I think that search is undergoing a paradigm shift – its no longer about who presents the best ten blue links but now more about presenting the answers upfront. Dfacto (pronounced as ‘de facto‘, Latin for ‘by [the] fact‘) is aimed at addressing this issue. A large percentage (nearly 68%) of queries are informational queries – one where the searcher knows what she’d like to do or find but does not know how this can be achieved. Dfacto is aimed primarily at addressing this class of queries by presenting a set of facts associated with the query/topic to the searcher. It uses natural language algorithms to get facts that are most “semantically” related to the query. In lay terms, it literally tries to understand your query and the results. I’ll save the algorithmic details for another post. The few examples below show how it works:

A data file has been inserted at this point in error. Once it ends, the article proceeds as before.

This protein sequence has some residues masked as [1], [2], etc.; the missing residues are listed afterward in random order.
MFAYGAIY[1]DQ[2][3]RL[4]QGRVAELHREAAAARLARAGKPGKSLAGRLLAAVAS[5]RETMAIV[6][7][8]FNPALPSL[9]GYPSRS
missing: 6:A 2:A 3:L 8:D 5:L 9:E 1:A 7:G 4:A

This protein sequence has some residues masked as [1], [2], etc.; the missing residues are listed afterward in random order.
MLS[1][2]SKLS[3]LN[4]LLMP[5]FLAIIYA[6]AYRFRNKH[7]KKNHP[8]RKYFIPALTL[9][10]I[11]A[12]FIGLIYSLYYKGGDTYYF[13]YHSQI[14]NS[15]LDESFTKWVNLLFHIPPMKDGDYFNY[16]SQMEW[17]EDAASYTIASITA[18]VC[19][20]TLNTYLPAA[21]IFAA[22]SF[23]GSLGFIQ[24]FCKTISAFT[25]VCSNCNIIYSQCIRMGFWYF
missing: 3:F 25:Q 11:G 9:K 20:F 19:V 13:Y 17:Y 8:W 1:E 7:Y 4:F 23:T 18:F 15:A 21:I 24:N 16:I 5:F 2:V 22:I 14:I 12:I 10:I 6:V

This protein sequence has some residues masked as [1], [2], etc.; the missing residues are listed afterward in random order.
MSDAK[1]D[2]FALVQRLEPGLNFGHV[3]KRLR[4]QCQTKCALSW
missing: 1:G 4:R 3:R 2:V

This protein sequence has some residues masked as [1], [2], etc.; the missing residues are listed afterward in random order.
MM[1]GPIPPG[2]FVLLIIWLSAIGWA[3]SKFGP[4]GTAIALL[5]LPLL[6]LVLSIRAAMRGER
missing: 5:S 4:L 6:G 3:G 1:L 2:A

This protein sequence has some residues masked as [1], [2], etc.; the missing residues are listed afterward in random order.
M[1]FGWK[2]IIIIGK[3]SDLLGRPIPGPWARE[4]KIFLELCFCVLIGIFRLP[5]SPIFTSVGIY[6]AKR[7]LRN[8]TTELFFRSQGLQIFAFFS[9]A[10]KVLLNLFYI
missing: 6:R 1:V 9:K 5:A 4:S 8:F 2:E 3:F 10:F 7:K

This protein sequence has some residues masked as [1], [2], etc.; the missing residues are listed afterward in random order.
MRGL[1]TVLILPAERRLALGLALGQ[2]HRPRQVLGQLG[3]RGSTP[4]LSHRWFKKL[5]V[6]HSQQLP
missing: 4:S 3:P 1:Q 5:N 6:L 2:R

Disclaimer: This is a work in progress, so you might notice a few ‘facts’ that are irrelevant to the query.
Lets say the searcher is (losing hair and) looking for causes of hair loss. Normally he/she would need to click through a bunch of links to get an overview on the causes. This hack on the other hand makes life a bit easier by presenting the causes upfront (click to enlarge):
Along with the facts, we also list the source from where it was extracted. Alternatively, the searcher can also select a bunch of facts he/she thinks are relevant and refine the search. This in turn would yield a new set of ‘web results’ along with new refined and related ‘facts’.
Another example (one which I particularly like) is a query about ‘table manners’. This precisely lists a set of etiquette’s to follow at the table (click to enlarge).
Alternatively, Dfacto also serves well as a product research tool. A query for ‘iphone 3gs’ yeilds (click to enlarge):
On another note, if you have a date in the coming weeks you might be interested in reading the list below (: